21. Col de Joux Plane (1,691 m) links Samoëns to Morzine.

22. Col du Noyer (1,664 m) links the Champsaur to the Dévoluy valleys.

23. Col des Saisies (1,633 m) links the Beaufortain valley to the Val d’Arly.

24. Col de la Colombière (1,613 m) links the Grand-Bornand to the Reposoir valleys.

25. Col de la Ramaz (1,610 m) links Taninges to Mieussy.

26. Col de Turini (1,606 m) links Lantosque to Sospel.

27. Col du Télégraphe (1,566 m) links Saint-Michel-de-Maurienne to Valloire.

28. Col des Aravis (1,486 m) links La Clusaz to Flumet.

Mont-Blanc from the Aravis Pass © French Moments
Mont-Blanc from the Aravis Pass © French Moments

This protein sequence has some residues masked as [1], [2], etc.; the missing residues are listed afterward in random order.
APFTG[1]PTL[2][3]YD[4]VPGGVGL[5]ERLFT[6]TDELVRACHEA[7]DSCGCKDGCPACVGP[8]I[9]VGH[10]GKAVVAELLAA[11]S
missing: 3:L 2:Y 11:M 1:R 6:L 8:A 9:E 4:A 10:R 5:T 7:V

29. Col des Montets (1,461 m) links Chamonix to Vallorcine.

30. Col du Festre (1,441 m) links Veynes to the Dévoluy.

Popular non-paved alpine passes

The Grande-Casse from the Vanoise Pass, Pralognan-la-Vanoise© French Moments
The refuge of the Vanoise Pass with the Grande-Casse in the background © French Moments

Non-paved mountain passes are popular among hikers such as:

  • Col du Joly (1,989 m). Located in the Beaufortain massif, it links Saint-Gervais-les-Bains in the département of Haute-Savoie to Villard-sur-Doron in the département of Savoie.
  • Col de la Vanoise (2,522 m). It lies in the Vanoise massif and is accessible from Pralognan-la-Vanoise and Termignon via the GR59.
  • Col de Chavière (2,796 m). Located in the Vanoise massif, it connects Pralognan-la-Vanoise to Modane the via the GR55.
  • Col de la Galise (2,990 m). Marking the border between France and Italy, it links Val d’Isère to Ceresole Reale in Italy.
  • Col du Fréjus (2,542 m) in the Cottian Alps marks the border between France and Italy. It connects Modane to Bardonecchia in Italy.